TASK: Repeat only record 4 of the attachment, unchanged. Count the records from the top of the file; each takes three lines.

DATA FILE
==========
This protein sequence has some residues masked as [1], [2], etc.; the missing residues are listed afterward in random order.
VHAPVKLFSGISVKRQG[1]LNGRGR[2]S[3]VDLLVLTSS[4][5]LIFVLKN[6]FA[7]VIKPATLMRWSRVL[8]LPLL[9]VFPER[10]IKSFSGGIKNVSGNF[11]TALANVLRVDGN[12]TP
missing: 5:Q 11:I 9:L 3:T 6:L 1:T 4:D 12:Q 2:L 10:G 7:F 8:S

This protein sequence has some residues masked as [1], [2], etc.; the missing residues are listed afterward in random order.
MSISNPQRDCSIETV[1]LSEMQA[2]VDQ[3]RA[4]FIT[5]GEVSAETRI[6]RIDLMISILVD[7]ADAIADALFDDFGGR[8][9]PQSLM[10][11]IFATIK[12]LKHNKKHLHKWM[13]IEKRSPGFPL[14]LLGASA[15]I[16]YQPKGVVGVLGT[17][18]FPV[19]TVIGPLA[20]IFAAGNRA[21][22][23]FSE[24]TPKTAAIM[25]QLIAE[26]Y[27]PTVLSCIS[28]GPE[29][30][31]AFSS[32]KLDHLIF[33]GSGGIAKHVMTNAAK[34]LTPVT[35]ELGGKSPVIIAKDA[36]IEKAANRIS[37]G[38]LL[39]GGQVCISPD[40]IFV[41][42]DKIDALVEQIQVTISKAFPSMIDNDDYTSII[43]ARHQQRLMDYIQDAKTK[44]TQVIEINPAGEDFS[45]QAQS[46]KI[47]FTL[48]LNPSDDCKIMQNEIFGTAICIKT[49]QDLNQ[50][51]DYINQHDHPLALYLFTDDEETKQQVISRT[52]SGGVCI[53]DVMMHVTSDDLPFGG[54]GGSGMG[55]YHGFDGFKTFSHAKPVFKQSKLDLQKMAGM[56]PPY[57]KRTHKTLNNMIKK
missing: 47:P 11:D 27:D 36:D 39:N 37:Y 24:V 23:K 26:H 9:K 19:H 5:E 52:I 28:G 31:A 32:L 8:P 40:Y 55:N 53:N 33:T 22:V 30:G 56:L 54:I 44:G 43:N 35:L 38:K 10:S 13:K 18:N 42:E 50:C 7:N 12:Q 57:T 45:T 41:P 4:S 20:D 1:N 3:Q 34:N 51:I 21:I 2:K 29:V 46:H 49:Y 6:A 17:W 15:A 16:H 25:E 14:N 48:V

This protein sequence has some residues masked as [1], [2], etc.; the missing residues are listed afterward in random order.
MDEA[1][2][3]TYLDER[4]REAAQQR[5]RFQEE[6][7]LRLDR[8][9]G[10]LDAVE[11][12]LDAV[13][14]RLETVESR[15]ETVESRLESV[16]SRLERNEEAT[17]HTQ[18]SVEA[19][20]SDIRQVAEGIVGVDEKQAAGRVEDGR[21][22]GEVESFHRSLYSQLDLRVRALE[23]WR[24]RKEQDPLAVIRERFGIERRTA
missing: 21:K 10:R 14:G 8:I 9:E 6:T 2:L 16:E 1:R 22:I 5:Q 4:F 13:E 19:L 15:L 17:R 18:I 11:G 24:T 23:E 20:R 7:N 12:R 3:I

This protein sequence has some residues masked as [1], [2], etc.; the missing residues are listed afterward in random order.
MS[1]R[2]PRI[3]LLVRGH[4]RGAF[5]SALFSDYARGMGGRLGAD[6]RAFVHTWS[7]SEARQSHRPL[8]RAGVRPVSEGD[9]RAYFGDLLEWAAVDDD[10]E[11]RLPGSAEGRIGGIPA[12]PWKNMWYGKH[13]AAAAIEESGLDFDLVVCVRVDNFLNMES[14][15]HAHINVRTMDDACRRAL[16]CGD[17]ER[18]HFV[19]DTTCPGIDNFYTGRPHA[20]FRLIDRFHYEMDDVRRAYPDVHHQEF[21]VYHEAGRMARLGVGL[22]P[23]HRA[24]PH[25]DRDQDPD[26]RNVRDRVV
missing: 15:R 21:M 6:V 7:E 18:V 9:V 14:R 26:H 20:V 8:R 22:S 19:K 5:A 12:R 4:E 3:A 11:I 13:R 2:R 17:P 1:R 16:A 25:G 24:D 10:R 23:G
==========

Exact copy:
This protein sequence has some residues masked as [1], [2], etc.; the missing residues are listed afterward in random order.
MS[1]R[2]PRI[3]LLVRGH[4]RGAF[5]SALFSDYARGMGGRLGAD[6]RAFVHTWS[7]SEARQSHRPL[8]RAGVRPVSEGD[9]RAYFGDLLEWAAVDDD[10]E[11]RLPGSAEGRIGGIPA[12]PWKNMWYGKH[13]AAAAIEESGLDFDLVVCVRVDNFLNMES[14][15]HAHINVRTMDDACRRAL[16]CGD[17]ER[18]HFV[19]DTTCPGIDNFYTGRPHA[20]FRLIDRFHYEMDDVRRAYPDVHHQEF[21]VYHEAGRMARLGVGL[22]P[23]HRA[24]PH[25]DRDQDPD[26]RNVRDRVV
missing: 15:R 21:M 6:V 7:E 18:V 9:V 14:R 26:H 20:V 8:R 22:S 19:K 5:A 12:R 4:E 3:A 11:I 13:R 2:R 17:P 1:R 16:A 25:G 24:D 10:R 23:G